Watch Martha's First Television Commercial, Which Aired When She Was Just 15
Before she was America's most beloved hostess, Martha was an ambitious teenager who knew the value of earning her own money. To do so, she babysat and took up modeling, booking her first jobs when she was still in high school. And while we've heard about the jobs she held while living in New York City as a student at Barnard College—including walking down fashion runways and shooting various campaigns with Breck, Clairol, and Lifebuoy Soap—we haven't yet watched video footage of her in action. Until now, that is.
A new post from Martha Moments, an Instagram fan page dedicated to our founder, shows a 15-year-old Martha in her very first television advertisement for Lifebuoy; shot in 1956, the clip promoted a fresh, spicy soap bar for "busy, active people" and captured a shorts-clad Martha working outdoors, pushing a wheelbarrow and then posing with her on-screen husband. In the context of the rest of her career—which explored all things homekeeping, gardening included—this small-screen debut couldn't be more fitting.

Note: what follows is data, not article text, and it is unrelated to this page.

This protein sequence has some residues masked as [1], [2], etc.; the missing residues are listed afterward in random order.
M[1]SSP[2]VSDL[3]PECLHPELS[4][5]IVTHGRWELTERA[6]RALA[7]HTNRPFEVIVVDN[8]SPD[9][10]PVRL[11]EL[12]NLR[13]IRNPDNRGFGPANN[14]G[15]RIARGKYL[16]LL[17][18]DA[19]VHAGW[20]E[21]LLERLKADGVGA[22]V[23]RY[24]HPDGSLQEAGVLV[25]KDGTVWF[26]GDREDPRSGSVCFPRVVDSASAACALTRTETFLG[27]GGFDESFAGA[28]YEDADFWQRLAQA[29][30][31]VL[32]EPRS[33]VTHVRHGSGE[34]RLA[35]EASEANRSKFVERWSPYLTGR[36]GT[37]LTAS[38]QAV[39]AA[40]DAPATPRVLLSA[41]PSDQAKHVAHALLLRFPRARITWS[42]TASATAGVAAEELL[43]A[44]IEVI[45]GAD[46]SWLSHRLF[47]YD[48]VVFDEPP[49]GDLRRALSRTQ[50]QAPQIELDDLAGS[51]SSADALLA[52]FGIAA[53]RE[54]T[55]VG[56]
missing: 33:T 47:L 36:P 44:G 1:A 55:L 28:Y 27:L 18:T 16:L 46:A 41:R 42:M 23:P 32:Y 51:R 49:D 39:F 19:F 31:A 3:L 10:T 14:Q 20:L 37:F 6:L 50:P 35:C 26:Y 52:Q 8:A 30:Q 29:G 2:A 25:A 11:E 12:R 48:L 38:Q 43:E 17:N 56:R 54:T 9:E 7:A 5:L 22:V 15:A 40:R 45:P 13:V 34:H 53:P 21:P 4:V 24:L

Our favorite part of the clip? The second-to-last shot, which shows a smiling, laughing Martha up close, her hair blowing in the wind. As for how Martha got her start in the modeling sphere? The family living next door to her Nutley, New Jersey, childhood home encouraged her to give it a try. "My neighbor, a beautiful ballerina, was modeling for Stuart Models, and she had a contract," our founder explained in a recent interview with People. "Her parents said to me, 'Martha, you're so pretty. You should be modeling also.' So I did."
Shortly thereafter, she began working under the Ford Models agency and "immediately signed up for TV commercials," she affirmed. "I was the all-American girl," she continued. "I played married parts when I was 16 years old." And while Martha may have pivoted her path, heading to Wall Street first before launching her catering business and ensuing media empire, it's very clear that she still knows how to work the camera—last year's viral pool selfie surely proves that.